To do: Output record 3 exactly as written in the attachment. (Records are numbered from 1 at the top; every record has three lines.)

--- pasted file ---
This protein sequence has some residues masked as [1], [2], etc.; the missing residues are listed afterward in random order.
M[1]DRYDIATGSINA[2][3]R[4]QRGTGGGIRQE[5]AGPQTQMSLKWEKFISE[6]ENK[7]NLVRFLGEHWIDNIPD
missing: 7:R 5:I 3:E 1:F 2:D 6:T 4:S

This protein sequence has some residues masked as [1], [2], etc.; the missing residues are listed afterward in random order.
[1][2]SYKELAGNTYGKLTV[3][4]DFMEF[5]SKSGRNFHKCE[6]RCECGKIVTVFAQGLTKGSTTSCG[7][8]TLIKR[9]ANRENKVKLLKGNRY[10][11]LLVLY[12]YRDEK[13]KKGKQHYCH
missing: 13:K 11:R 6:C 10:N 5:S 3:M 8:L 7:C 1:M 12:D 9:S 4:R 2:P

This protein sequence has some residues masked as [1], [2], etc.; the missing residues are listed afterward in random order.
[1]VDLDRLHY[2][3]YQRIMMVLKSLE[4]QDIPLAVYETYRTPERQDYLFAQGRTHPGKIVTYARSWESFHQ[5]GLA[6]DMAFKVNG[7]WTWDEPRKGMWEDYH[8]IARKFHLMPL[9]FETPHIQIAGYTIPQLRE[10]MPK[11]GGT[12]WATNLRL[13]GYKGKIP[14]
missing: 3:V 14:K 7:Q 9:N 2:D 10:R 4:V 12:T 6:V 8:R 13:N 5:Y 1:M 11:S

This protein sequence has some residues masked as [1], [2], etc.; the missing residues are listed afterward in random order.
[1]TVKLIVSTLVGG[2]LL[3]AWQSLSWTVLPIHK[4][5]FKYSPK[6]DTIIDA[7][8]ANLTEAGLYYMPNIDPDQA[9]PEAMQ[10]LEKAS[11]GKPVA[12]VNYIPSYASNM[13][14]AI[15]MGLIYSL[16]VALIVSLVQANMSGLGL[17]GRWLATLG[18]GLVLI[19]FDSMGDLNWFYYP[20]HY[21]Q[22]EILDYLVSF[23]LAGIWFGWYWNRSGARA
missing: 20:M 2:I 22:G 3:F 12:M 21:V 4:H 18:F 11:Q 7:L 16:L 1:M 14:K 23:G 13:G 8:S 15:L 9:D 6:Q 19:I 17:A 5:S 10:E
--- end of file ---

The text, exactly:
This protein sequence has some residues masked as [1], [2], etc.; the missing residues are listed afterward in random order.
[1]VDLDRLHY[2][3]YQRIMMVLKSLE[4]QDIPLAVYETYRTPERQDYLFAQGRTHPGKIVTYARSWESFHQ[5]GLA[6]DMAFKVNG[7]WTWDEPRKGMWEDYH[8]IARKFHLMPL[9]FETPHIQIAGYTIPQLRE[10]MPK[11]GGT[12]WATNLRL[13]GYKGKIP[14]
missing: 3:V 14:K 7:Q 9:N 2:D 10:R 4:V 12:T 6:V 8:R 13:N 5:Y 1:M 11:S